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  • Writer's pictureJaime Clemmer

Seriously, a grief product company? Yes it is. Oh, yeah, and resilience stuff too!

Updated: Sep 27, 2019



Why are we selling stuff?



In an age where minimalism reigns supreme and across the board trends are moving towards everything being digital, why would I want to launch a brand of actual "stuff"? When Sawyer died we were shocked, to put it mildly. Never in my wildest nightmares did I consider my active, vibrant, extreme sports enthusiast child, would remain unconscious after a seizure started in his 6th grade history class and ultimately die from a ruptured AVM on the brain. Never. But it happened.

When it did, we were inconsolable. Looking back, I found that some of the things that helped me through my darkest moments were just that, "things." Things people gave me. A pocket sized bronze angel. A wooden plaque with the phrase "Our family is a circle of love and strength." A bracelet with the word "fearless" on it (a word that was the theme of Sawyer's Celebration of Life). A wonder woman necklace. Cards sent by people I love and strangers I had never met before. Tokens. Physical tokens that shared the sentiment, "I am grieving with you. You are not alone. Remember that even though I am not there, I am holding space for you. I am so sorry and words cannot convey my love." Reminders that I was not alone in my grief.



Enter, my passion for paper

I think people thought I had lost my mind when I said I wanted to sell cards made from actual paper.

Ask any of my friends and they will tell you I have always wanted to own my own business. Oprah says "Do what you are passionate about." So for years I would converse with friends about what business I should start. "Soups and Scoops," my imaginary ice cream and soup shop. My short lived "Trendy 10," a mobile boutique of ten trendy items a month for under $10. Even after Sawyer died I got the license for "Sawyer's Spot," my would be candy store/community gathering place. My passion was a passion to start a business, but you can't start a business without a business to start.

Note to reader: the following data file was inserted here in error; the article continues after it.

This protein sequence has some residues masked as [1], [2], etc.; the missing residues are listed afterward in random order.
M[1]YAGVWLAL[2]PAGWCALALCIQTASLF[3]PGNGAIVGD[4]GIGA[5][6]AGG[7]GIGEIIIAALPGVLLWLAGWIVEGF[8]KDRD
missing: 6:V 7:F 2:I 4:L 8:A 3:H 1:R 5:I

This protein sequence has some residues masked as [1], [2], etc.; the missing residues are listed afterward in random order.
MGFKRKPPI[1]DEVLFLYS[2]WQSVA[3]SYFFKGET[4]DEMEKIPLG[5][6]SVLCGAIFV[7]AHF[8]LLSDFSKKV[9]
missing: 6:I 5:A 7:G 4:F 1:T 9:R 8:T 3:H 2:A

Turns out I had another passion that I never thought could feed a business. I love paper. All sorts of paper. Cards, wrapping paper, notepads, all of it. I can remember vividly as a child visiting my mom after school at her job in the mall selling non-alcoholic wines (yes, that was a real store) and spending hours at the sticker shop next door. As an adult, my favorite gifts are the ones packaged well, no matter the content. Thick shiny wrapping paper with a bow. Card with a weight or beautiful pattern. I love it all.


Mother's day 2019. I don't celebrate Mother's day anymore. Immediately after Sawyer died we didn't celebrate anything. As we slowly started accepting celebrations into our life (we still had three kids at home after all) we did so without vim or vigor. We were passive in our celebrations, often doing all we could to distance ourselves from the celebration while still allowing it to pass our doorstep. We hired someone to decorate our Christmas tree. We farmed out trick-or-treating to family at church. But Mother's day? It is technically "my" holiday so since it impacts no one else, I decided I didn't want to celebrate it. What I did want to do was to acknowledge it with the community of mourners I have met who also have had a child die. I went to the store and everything was all sunshine and unicorns. In a couple of more progressive stores there were a couple of "thinking of you" cards that sort of could work, but it made me mad. I wanted cards that said, "This sucks," or something that touched on the more genuinely soul sucking part of grief.


Cue the ah-ha moment. We had been sharing our grief journey with friends and other grievers using the hashtag #heartbrokenbutnotbroken. It became a family motto that we clung to when the waves of sadness were trying to drown us. It was based on a moment we shared as a family in the hospital as Sawyer was dying. When we spoke at a public event for organ donation we shared our message and it resonated with many people. Our family motto meshed with my lack of access to products I couldn't find and then I got the idea to launch a brand. Thoughtful products designed to acknowledge grief and honor resilience. My life motto was my lifeline, my passion. And my now, my business.



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